9.21.2005

Dangling prepositions allowed

I was reading Languagehat, and he said, "I will remind everyone that there is nothing wrong with ending a sentence with a preposition."

Really? I didn't know that, but he's the Language Guy, the Great One, so I should believe him, since he's got a lot more language experience than me (and most people).

So I clicked on his link to Language Log and saw the following explanation (excuse the long quote, but there's a lot of important info to share):

In 1672 an influential essayist called John Dryden published a critical piece called "Defence of the epilogue" which included a catalog of alleged faults in the writing of important recent authors. In that essay he called it "a common fault" to have a "Preposition in the end of the sentence". Notice, uncontroversially, the usage was common in the 17th century. That is because it was fully grammatical then, as it is now, and it already had been for centuries. Dryden even noted that it occurred in his own writings. He had no basis whatever for his objection to it...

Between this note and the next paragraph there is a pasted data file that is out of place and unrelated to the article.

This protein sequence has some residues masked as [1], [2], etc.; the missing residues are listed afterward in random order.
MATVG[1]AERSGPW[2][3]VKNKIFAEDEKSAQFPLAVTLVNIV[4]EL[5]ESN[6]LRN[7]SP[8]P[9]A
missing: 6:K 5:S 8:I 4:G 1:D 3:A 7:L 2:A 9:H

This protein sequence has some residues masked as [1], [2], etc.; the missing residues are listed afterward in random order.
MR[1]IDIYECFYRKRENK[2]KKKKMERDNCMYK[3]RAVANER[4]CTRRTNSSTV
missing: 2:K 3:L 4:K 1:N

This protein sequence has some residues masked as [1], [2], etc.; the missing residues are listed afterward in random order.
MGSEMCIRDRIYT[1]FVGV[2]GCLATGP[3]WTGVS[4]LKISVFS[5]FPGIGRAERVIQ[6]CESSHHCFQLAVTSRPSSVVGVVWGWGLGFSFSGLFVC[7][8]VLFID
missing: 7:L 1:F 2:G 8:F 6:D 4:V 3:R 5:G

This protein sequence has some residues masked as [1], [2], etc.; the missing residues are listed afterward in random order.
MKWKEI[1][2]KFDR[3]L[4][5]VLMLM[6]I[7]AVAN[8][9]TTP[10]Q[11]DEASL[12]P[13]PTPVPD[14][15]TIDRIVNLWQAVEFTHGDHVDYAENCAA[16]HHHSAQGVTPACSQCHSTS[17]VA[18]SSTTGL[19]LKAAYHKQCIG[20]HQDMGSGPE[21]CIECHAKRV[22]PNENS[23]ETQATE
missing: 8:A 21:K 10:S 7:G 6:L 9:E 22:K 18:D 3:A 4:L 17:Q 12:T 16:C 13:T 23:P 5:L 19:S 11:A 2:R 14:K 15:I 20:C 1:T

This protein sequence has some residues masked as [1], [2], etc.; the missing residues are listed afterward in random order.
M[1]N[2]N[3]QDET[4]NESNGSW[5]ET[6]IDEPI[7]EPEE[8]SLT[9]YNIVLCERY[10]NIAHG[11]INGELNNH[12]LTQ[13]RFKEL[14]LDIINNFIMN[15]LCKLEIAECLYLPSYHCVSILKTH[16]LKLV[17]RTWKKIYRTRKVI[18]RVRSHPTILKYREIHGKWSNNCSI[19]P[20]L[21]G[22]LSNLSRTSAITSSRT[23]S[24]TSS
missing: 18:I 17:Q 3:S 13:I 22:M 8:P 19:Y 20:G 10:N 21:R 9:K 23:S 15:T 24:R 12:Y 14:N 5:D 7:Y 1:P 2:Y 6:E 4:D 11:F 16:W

...About a hundred years after Dryden expressed his opinion, Bishop Robert Lowth, in a grammar that became quite important, described the construction with the preposition at the front of the clause as "more graceful as well as more perspicuous", adding that it "agrees much better with the solemn and elevated style" --- though Lowth still made it extremely clear that it is normal in speech and "the familiar style in writing" (the style in which one writes I'm and couldn't rather than I am and could not). Slowly Lowth's view ossified in the writings of other grammarians. By 1800 several famous school textbooks expressed straightforward disapproval of the stranded preposition, and teachers began to teach generations of schoolchildren that it was wrong. In America (though much less in Great Britain) this belief survived from the 19th century into the 20th.